Constituency Office diligence gets results
The constituent from Cumbria wrote to Nick Griffin concerning the Maltese Government's charge for vehicle importation and tax registration.
The gentleman spent some time in Malta with the intention of settling there permanently. He fell ill however within six months and returned to England following medical treatment. Whilst he was ill in hospital, he was pressurised into importing his British car and paying over 5000 Euros for tax registration.
He found out subsequently that he may have been wrongly advised and did not need to import the car, so he wrote to the Maltese Ministry of Finance, requesting a refund but had not received a reply.
"This was back in January and for the past 11 months Nick and I have been in correspondence with the Maltese Government trying to get the matter resolved," says Constituency Office manager Tina Wingfield.
"Initially the Maltese Ministry of Finance stonewalled requests to open discussion on the matter, insisting that there was 'no exemption entitlement in the strict terms of the law'.
"Apparently it was a Transport Authority decision to reject the refund, so I requested an exception in writing, supplying all the documentary evidence in support of the case based on our constituent's particular and personal circumstances."
This was back in May, and over the the next three months there were more than 30 emails, letters and telephone calls from the Constituency Office to the Maltese Ministry of Finance trying to get the matter resolved
At the end of September there was some disappointing news which Tina reported to the constituent.
"I spoke to the Maltese Ministry of Finance this morning and was told that your case had been discussed at a meeting of the Transport Authority and it was decided that, as you had lived in Malta for more than seven months, you were liable to pay the vehicle tax. Your request for exemption from the payment was therefore refused on legal grounds. While it is stated that there is no legal basis for a refund, I have requested that an exception might be made in your case."
For the next six weeks the was no response from the office dealing with the matter and calls were not returned. In the end Tina was left with no option but to contact the Ministry of Finance's Customer Care office.
She told them that her constituent had been denied the simple courtesy of a single response to his request for a refund, and that he was preparing a formal complaint.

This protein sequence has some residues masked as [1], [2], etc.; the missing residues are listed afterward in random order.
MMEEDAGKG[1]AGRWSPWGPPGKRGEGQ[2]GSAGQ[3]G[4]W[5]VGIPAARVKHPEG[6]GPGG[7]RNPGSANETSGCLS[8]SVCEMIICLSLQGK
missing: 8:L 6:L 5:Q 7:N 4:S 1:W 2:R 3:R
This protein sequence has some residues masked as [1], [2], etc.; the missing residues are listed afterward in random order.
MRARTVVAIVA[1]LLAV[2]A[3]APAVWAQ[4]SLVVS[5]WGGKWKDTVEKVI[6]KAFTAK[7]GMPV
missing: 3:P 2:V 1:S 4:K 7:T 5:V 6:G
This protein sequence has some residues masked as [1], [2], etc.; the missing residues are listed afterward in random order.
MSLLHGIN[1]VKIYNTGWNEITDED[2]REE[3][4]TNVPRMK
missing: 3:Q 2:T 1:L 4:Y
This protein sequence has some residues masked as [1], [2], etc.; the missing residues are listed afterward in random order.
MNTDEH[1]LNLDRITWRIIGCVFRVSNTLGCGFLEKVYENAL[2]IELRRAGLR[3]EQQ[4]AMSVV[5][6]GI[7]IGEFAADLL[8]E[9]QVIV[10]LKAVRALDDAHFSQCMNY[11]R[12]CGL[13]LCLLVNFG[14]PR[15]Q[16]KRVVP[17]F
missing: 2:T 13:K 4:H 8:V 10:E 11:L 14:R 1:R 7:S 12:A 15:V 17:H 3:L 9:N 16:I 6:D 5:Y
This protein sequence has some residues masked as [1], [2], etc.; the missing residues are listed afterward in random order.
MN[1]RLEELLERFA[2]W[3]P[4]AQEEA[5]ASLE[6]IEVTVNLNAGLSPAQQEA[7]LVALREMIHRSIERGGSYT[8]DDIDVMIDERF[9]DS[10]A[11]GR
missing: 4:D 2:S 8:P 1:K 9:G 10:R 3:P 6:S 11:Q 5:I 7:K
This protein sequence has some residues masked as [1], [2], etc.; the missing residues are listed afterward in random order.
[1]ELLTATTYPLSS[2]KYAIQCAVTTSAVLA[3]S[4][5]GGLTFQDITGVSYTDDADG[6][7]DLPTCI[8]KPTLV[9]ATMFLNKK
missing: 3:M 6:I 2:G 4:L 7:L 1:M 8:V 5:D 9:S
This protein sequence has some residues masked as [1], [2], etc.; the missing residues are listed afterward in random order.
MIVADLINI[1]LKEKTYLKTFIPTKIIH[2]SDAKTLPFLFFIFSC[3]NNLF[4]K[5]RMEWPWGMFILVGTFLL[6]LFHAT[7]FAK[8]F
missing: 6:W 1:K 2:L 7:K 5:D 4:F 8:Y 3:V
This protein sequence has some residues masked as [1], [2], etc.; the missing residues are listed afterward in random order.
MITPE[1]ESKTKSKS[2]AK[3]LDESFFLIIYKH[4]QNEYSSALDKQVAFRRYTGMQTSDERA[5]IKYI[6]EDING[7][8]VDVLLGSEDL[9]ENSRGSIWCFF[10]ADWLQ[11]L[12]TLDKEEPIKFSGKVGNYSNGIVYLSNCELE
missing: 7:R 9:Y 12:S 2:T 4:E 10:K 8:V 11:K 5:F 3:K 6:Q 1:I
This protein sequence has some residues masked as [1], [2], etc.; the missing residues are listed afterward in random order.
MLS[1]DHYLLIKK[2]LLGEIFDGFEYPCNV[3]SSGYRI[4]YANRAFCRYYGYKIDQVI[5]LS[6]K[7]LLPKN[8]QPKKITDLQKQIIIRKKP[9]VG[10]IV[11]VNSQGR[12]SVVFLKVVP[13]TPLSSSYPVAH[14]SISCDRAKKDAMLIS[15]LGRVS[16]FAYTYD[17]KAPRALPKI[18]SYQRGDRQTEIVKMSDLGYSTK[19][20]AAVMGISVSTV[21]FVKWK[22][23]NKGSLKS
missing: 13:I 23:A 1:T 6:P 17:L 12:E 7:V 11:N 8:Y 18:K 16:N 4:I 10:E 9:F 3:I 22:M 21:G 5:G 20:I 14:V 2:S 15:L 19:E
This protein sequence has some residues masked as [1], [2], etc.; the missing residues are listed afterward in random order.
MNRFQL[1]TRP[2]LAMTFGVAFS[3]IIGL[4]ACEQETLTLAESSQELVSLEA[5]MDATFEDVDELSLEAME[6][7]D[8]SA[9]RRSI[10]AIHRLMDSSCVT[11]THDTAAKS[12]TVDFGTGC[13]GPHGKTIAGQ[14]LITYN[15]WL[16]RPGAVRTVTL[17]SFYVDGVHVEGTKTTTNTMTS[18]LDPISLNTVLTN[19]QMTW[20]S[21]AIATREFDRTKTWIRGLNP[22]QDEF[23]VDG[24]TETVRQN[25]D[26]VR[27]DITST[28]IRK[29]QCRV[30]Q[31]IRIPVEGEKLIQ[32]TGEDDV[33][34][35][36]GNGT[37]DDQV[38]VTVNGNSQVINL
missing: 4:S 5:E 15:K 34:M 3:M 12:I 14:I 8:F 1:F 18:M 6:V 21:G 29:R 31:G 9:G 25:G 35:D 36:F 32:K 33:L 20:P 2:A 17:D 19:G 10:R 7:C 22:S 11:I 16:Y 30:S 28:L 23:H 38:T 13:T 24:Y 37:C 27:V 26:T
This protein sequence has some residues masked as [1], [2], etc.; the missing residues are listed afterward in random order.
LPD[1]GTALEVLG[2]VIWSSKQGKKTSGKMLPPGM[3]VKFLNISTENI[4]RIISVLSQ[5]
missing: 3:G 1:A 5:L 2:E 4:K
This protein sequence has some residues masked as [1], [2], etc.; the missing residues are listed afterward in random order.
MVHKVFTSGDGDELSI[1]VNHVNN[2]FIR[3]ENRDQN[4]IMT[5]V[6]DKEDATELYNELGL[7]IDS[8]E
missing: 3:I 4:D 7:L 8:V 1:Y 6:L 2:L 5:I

Finally at the end of October there was a light at the end of this long tunnel.
The Customer Care office reported that the claim was being reconsidered by the Government of Malta but that proof of the vehicle's re-registration in the UK was required to be able to proceed.
This posed problems as Tina explained to the Customer Care Office:
"Unfortunately, the constituent sold the car that was registered in Malta, so no longer holds the logbook. As a pensioner, faced with ever-increasing petrol prices in the UK, he was forced to change his vehicle for a smaller, more economical car. He has however, provided you instead, with copies of the following documentation: the MOT Test Certificate which shows the registration transfer date; the Bill of Sale and the acknowledgement letter from the DVLA confirming the ‘change of owner’; and the logbook issued by Malta ADT (Certifikat ta’ Registrazzjoni) - which will enable you to cross-reference the vehicle details.
I hope this documentation suffices for the purposes of progressing the refund claim."
But there was further delay because more meetings in Malta failed to come up with a resolution.
Then finally on the 3rd of December, the Maltese Ministry of Finance agreed that there were "exceptional circumstances" in this case and that a refund on “humanitarian grounds” should be made.
This was a very satisfying outcome after nearly a year's polite persistence by Nick Griffin's Constituency office, and a very welcome Christmas bonus for the constituent concerned.